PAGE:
To Brexit or Not To Brexit
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Hi there. I’m Hilary and welcome to Adept English and to this podcast. I thought I’d do a podcast on the question of the EU Referendum in the UK – ‘To Brexit or Not To Brexit’. This is a subject which is being talked about a great deal in Britain at the moment.
You turn on the television and the news and it is endlessly about this. But of course, it is really important and I thought it might be useful to do a podcast on this. If you’re not in the UK at the moment, it may be that you’re puzzled by it or you don’t know as much about it as you might like to so I thought this was a good subject.
Now Britain is currently one of 27 countries in the European Union or the EU as it’s known. We’re not one of the 17 countries in the Eurozone, however. Now these are the countries that have the Euro as their currency, their money. In Britain currently, we still have the pound or sterling. So on the 23rd June 2016, people in Britain will be asked to vote in a referendum. Now a referendum is where people get to vote directly on a particular question. It’s really unusual to have one of these and the question here is whether or not we would like to remain in the EU or go it alone. Now the word ‘Brexit’ comes from British Exit. This term started when there was a threat last year that Greece might have to exit the EU and this began to be referred to in the UK as ‘Grexit’. I guess if France was looking at exiting the EU, highly unlikely at the moment, I think, but this might be known as ‘Frexit’ or if it was Spain it would be ‘Spexit’ and so on. So Brexit is the word that we’re talking about.
So why are we having a referendum? Well, David Cameron, our prime minister made a promise of an EU Referendum when he was afraid that his party, the Conservative Party, were losing votes, losing support to UKIP. UKIP are the UK Independence Party so their whole remit, their whole point and purpose is that we would be better off independent and outside the EU. So he thought that they were winning support from the Conservative Party. Most people agree that given a choice, David Cameron wouldn’t have wanted this referendum and he’s now really keen for a Remain vote to secure Britain’s place in the EU. Last winter, David Cameron travelled all around the European capitals, discussing Britain’s EU membership. He managed to get some changes to terms, but they weren’t very large changes. And he vowed to try and keep Britain inside a reformed EU. But some other members of his government are supporting the Brexit campaign.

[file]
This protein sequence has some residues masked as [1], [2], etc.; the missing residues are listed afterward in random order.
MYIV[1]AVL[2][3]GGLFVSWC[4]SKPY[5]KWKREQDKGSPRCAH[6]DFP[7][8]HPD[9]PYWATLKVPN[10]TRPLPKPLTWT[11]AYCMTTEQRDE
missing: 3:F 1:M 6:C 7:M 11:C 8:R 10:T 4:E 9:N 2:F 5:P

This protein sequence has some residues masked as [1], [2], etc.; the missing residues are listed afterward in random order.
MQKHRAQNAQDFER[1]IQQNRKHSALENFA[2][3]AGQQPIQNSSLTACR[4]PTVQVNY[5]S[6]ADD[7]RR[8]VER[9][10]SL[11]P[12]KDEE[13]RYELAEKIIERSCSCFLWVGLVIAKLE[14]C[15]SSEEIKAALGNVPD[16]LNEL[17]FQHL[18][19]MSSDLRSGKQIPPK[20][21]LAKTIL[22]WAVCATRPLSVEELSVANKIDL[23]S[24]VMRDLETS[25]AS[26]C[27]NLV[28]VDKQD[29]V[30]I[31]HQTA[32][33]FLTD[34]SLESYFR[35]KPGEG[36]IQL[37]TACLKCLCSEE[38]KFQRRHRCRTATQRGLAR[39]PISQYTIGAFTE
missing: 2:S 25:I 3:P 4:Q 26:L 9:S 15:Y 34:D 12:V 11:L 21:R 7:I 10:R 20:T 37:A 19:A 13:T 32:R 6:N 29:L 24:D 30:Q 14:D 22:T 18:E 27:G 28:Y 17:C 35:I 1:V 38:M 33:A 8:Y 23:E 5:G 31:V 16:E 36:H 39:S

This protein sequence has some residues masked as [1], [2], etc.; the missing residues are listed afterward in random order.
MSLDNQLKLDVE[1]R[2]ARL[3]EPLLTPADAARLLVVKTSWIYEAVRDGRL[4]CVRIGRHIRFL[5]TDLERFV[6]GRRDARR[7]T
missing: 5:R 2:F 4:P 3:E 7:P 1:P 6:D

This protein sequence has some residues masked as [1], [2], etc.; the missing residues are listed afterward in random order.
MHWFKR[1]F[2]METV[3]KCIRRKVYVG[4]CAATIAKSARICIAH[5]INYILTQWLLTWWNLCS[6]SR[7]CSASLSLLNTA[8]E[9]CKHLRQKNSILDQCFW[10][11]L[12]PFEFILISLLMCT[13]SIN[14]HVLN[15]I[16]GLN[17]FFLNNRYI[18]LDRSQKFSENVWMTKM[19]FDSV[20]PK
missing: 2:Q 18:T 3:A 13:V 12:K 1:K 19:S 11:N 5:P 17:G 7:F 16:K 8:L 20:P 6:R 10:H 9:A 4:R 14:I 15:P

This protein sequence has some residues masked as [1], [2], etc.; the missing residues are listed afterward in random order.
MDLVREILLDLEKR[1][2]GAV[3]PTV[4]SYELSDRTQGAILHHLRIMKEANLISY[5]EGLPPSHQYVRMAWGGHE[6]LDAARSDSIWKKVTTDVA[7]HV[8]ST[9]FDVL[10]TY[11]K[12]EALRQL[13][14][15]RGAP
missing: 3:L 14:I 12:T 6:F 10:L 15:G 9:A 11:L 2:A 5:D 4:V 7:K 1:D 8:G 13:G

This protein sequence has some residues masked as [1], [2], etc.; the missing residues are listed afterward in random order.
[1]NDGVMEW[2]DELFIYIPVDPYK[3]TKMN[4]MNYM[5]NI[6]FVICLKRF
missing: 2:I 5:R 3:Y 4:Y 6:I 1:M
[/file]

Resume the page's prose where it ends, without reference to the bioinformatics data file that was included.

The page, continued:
Now, in Britain, we have opinion polls. So whenever there’s an election, there are organisations who try to collect opinions, people’s…what people are thinking and they try to predict the outcome of the election before it happens. Currently the polls suggest that the vote is fairly even – last time I looked, I think it was about 41% to leave and 42% to remain. So there are obviously a fair few undecided voters, people who haven’t yet chosen what they are going to vote. It’s really difficult to know which way it’s going to go. And last year, when we had a General Election in the UK, the opinion polls got it really very wrong indeed. So lots of people think this time, the polls may be wrong again.
So what are the arguments? Well, some people who support exiting, complain about the EU membership fee. So Britain is what we call a ‘Net Contributor’. They pay…Britain pays more in than it receives back. So currently..last year, Britain 13 billion pounds and received 4.5 billion pounds of spending, so the contribution was 8.5 billion (pounds). So lots of people are saying ‘Ooh, that’s a lot of money! We could use that to buy..to build schools and hospitals etc.
Trade is another issue. The EU is what we call a ‘single market’. It means that the countries in the EU can buy and sell their goods and services without paying any costs or tariffs. Now more than half the exports from the UK go to EU countries. And Britain benefits from having any deals that the EU makes with other countries in the world too. So for example, they’re negotiating at the moment with the US, with America on free trade. So Britain risks losing quite a lot, possibly, by leaving the EU, but other people say that it may be in our interests to establish free trade, so that… where we can make the rules about who we trade with. It’s difficult to know.
London is currently one of the worlds biggest financial centres. It’s not clear whether, if we leave the EU, it will cease to be that because companies will pull out and re-establish their centres elsewhere, or whether it would mean that Britain could re-invent itself free of [EU] regulations and become a super-charged economy. Again it’s really hard to tell.